Sometimes I miss being little.
Don’t get me wrong, I do love being an adult; the freedom, the agency and ability to do whatever I want whenever I want, but being little was awesome. Who I was, was awesome. I was driven only by joy, only by what amused me and lit me up inside. I wasn’t yet acquainted with doubt or self judgment… I just was. I was myself. I was me and I liked her. I loved her. I loved life and wasn’t scared of it. No one had taught me I was “different” yet. No one had told me I wasn’t “good enough” yet. I miss the freedom of not knowing, sometimes. Of not seeing the ugliness human beings are capable of, the ugliness we’re all capable of. There’s a remarkable beauty in my foregone naïveté.
I wasn’t one of those kids that spent her youth wishing she was grown. I clung to childhood with everything I had, refusing in futile ways to give in to nature and the order of things. I dug in my heels, and my nails, trying to fight time that moved too fast. I’d hide my body and refuse to shave my legs when all my friends started to. I slept with my baby blanket, kept my stuffed animals, held my mom’s hand in public, played pretend even when no one else would join in anymore. It was too soon and it scared me. I didn’t want to be a grown up.
I didn’t want to stop believing in magic.
Ironically, I lived a very grown up life. I had been working since I was 2 and was always surrounded by adults and had very adult responsibilities from the jump, but I loved what I did so much it never felt like that. It always felt like I got to do my favorite thing on the grandest scale – the ultimate game of pretend. As often as people could understandably forget, the fact remained: I was little and I didn’t want to be anything other than what I was.
Growing up is hard.
What they don’t tell you is that process never really stops. You never really reach a “final” form. You’re not “grown” at 18 or 21 or 30 or 50. Becoming you is an endless, miraculous process. It’s the strangest landscape to traverse – a boundless map of peaks and valleys, victories and defeats, great loves and heartbreaks, with some answers and more questions than anyone could ever explain to you when you’re young and maybe it’s better that they don’t. As cliche as it may be, or as it may sound, it really is all about the journey.
The older and wiser I get, the more I’ve realized that all I’m really trying to do is get back to being that girl… to not be bothered by the noisy outside world, to not absorb the storm of opinions that swirl around me, to do what lifts my heart, to love what and who I can with bravery, to simplify it all; to stop overcomplicating my life and my decisions and remember what matters. What mattered to little me, is what really matters most to big me. I’ve been hurt so many times, as we all have. I’ve been betrayed and ridiculed. I’ve been gaslit and put down to the point where I can’t remember who I am or what I love, or why I should even love myself. In those moments, I remember her and I ask myself the simplest question:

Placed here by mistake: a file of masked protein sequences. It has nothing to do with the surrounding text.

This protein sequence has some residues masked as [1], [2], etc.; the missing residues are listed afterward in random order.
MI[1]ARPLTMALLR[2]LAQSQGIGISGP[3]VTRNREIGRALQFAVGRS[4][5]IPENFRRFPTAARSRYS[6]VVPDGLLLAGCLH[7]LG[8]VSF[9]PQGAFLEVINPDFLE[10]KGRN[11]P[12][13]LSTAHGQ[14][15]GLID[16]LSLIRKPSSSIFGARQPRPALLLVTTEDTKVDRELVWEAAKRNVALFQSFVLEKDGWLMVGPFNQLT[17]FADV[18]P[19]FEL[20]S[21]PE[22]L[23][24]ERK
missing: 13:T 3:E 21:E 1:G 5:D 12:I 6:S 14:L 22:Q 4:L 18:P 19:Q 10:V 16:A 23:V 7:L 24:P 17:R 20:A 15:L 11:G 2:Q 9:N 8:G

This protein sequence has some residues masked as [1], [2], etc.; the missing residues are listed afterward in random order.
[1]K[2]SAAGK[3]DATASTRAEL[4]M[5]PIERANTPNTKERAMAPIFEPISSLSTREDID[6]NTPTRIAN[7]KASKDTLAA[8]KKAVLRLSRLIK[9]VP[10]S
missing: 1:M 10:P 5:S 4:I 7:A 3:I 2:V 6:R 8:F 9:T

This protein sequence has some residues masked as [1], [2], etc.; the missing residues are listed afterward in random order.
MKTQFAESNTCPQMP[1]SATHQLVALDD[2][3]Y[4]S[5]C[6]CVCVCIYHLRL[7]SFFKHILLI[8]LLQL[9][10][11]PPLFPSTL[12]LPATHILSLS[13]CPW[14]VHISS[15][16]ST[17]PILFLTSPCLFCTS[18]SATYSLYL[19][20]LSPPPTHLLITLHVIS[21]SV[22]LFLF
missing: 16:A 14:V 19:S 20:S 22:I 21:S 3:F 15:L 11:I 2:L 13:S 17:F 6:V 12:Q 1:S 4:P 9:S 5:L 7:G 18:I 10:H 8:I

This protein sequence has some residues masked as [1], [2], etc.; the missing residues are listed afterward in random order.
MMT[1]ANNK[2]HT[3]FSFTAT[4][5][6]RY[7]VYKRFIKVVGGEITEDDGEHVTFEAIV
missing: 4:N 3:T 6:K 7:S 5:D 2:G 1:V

Would I tell that little girl the things I’m saying to myself right now? Would I tell her, she’s stupid and useless, that she should’ve known better? Would I berate her and make her feel like her efforts amount to nothing, that she should give up? Would I never forgive her, or punish her for just being a person who may have fallen short, like all humans do? No. I would never do that to a child. So I should never do it to myself.
This is my favorite way to look at things, because let’s be honest, being an adult is complicated as hell and at times it’s hard as fuck. Making decisions and managing life can be insanely difficult. I know I’m not alone when I say that I can get so lost in all of it, no matter how tough I try to be, or what kind of strong front I may put on to hide it from other people. We all get lost. When I do, this is always what I come back to. Inside all of us is that little kid – that smaller, sweeter version of ourselves. Maybe we got great guidance, maybe we didn’t. No parents are perfect, but the fantastic part of being an adult is that we can reparent ourselves at any time, at any point. We have the ability and the power and the knowledge to give ourselves what we may have needed and didn’t get. All this stuff about self love is really just that… giving yourself the grace you always longed for in those moments when it wasn’t there. If, at first, you can’t imagine giving it to yourself, imagine you have a kid of your own like I do sometimes.
Would I tell my kid to do what I’m about to do? Would I tell my kid to put up with someone treating them this way? Would I tell my kid to give up? If the answer is No, I don’t do it, I don’t put up with it, I don’t give up.
You deserve to have unbridled joy. You deserve to have a life that fulfills you, no matter what that looks like to anyone else. For reasons I couldn’t possibly articulate or fully comprehend, it takes more work to get there than when you’re little, but that’s okay. Whether you believe it right now or not, you’re worth the effort.
Never grow up. It’s all a ruse. I still hold my mom’s hand in public.
Actress. Writer. Dedicated dog mom and coffee enthusiast. Tina Majorino began her career in the spotlight when she was a little girl and has been known for her roles in When a Man Loves a Woman; Corrina, Corrina, Napoleon Dynamite and Veronica Mars, among others. Tina is also a writer. She began creating scripts when she was young and has only developed her love and talent through her life experience. When she’s not working, Tina’s life revolves around her role as a dedicated dog mom and coffee enthusiast.